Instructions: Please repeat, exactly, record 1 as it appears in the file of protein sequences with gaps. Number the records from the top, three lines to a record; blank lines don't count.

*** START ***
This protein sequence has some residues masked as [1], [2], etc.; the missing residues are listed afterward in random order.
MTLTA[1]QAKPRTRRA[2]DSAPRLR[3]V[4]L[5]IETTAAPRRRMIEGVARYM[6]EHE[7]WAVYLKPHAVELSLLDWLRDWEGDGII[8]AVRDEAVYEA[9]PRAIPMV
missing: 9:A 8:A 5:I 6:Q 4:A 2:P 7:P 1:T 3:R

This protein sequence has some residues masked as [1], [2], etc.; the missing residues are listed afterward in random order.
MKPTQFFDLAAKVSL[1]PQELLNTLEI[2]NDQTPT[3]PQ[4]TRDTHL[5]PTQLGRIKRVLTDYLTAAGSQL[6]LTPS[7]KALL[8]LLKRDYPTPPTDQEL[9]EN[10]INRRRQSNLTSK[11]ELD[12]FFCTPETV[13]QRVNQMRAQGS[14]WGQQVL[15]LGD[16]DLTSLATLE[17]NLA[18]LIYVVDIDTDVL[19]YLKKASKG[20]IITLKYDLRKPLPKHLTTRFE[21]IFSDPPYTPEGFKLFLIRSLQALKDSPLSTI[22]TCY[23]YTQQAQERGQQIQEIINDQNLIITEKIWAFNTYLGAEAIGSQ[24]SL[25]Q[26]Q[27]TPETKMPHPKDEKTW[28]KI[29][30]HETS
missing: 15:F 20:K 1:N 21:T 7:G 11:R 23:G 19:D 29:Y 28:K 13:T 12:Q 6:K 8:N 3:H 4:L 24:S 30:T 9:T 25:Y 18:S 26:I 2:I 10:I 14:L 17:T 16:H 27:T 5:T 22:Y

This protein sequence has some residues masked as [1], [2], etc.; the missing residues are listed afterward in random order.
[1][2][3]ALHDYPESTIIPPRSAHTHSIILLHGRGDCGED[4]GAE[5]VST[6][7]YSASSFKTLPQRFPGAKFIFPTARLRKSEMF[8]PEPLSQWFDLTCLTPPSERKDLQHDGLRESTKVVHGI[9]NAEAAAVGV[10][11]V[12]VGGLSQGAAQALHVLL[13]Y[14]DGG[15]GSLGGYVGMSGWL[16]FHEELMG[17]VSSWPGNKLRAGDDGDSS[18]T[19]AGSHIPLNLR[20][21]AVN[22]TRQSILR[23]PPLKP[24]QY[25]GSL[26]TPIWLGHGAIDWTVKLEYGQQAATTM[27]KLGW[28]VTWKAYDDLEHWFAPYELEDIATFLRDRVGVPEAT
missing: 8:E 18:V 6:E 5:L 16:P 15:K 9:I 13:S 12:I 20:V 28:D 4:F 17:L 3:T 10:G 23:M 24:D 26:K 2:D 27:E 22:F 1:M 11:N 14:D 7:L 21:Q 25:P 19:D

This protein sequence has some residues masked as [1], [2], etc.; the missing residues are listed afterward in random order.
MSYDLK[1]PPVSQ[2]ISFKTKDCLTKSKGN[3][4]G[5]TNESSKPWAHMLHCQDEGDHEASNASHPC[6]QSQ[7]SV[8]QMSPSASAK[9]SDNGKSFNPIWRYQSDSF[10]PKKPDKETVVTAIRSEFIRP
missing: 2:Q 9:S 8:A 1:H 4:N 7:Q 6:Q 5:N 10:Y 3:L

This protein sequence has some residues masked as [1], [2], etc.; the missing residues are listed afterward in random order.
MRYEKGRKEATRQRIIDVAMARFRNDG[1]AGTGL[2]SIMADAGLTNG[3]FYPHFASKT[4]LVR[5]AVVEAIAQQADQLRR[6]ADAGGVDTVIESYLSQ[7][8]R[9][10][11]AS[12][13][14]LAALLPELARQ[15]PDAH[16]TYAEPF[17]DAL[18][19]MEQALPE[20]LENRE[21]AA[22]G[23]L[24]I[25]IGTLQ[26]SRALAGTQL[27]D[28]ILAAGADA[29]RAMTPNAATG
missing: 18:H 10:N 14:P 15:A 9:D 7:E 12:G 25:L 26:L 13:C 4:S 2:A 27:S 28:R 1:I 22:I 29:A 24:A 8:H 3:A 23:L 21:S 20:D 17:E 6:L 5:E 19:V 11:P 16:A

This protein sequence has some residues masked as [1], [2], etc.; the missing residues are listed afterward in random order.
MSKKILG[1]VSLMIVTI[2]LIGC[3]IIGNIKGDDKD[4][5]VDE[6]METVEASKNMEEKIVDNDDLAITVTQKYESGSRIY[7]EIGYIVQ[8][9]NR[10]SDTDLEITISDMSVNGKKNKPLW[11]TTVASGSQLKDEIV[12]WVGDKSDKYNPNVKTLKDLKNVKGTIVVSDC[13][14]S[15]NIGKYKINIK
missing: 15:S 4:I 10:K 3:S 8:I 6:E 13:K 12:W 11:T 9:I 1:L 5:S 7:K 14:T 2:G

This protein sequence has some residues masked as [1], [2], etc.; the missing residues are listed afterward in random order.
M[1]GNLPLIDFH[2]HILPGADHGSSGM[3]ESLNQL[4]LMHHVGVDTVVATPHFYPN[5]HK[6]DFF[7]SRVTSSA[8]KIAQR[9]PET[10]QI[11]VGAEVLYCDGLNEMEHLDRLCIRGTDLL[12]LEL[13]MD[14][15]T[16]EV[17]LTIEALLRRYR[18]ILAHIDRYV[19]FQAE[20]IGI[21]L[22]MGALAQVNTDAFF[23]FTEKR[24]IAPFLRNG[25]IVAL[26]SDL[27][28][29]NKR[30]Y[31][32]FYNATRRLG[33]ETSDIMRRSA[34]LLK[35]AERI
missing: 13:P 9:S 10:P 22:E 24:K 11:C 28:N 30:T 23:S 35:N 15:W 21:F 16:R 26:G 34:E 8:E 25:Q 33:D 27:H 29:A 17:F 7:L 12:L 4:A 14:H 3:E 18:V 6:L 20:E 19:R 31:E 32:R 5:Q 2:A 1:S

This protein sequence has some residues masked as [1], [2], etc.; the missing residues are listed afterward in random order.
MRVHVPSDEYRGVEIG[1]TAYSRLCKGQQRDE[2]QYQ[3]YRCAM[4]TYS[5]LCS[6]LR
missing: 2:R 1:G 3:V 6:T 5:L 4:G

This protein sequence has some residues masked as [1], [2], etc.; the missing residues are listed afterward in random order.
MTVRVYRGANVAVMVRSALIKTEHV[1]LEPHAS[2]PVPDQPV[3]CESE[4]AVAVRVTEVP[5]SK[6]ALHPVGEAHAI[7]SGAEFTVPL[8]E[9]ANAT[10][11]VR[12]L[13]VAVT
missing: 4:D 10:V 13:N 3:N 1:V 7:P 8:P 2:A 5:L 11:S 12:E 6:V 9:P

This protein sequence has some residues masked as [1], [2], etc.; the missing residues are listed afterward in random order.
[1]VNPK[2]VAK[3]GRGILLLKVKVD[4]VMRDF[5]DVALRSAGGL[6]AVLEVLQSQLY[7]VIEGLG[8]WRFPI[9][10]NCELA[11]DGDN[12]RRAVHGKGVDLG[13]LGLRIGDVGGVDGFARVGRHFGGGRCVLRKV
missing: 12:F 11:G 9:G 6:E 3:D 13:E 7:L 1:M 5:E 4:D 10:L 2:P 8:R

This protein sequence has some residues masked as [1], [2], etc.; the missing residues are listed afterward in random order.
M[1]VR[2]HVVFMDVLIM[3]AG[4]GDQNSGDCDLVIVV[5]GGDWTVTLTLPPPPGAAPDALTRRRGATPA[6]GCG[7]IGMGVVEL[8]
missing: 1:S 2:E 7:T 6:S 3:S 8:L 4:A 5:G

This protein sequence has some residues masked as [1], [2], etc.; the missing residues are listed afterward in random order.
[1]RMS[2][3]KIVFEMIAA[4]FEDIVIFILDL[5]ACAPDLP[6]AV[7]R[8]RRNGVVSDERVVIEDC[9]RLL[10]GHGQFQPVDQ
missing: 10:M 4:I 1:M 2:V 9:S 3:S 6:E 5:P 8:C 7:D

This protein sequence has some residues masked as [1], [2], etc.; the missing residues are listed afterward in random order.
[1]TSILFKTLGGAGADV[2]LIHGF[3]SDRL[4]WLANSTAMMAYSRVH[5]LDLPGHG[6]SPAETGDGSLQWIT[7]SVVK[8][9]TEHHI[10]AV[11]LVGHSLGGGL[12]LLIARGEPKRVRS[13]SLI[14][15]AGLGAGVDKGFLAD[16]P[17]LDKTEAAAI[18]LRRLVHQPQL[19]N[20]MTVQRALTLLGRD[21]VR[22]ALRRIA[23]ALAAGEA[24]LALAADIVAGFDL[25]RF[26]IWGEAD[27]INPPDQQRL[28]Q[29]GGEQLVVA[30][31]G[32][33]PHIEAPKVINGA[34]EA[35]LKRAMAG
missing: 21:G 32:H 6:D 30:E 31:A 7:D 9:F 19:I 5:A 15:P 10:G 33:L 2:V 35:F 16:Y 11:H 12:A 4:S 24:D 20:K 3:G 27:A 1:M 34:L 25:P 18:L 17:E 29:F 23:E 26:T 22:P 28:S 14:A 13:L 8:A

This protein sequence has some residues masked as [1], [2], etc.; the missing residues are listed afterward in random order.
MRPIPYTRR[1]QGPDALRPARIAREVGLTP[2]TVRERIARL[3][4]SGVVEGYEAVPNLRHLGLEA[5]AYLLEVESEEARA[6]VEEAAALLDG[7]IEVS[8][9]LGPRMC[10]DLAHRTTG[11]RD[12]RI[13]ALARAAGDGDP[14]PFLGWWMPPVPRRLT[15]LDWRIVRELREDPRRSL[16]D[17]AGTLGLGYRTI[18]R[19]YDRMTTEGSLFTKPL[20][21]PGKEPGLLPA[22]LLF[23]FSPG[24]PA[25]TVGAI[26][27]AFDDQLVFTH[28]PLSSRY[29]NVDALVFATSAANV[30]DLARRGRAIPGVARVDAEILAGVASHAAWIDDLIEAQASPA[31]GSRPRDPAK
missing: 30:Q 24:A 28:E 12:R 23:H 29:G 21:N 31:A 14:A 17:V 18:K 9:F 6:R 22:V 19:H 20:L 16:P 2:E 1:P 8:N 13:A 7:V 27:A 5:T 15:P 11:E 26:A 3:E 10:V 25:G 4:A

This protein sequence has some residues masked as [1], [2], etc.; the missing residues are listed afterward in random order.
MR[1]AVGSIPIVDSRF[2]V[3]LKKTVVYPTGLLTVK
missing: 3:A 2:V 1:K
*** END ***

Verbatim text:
This protein sequence has some residues masked as [1], [2], etc.; the missing residues are listed afterward in random order.
MTLTA[1]QAKPRTRRA[2]DSAPRLR[3]V[4]L[5]IETTAAPRRRMIEGVARYM[6]EHE[7]WAVYLKPHAVELSLLDWLRDWEGDGII[8]AVRDEAVYEA[9]PRAIPMV
missing: 9:A 8:A 5:I 6:Q 4:A 2:P 7:P 1:T 3:R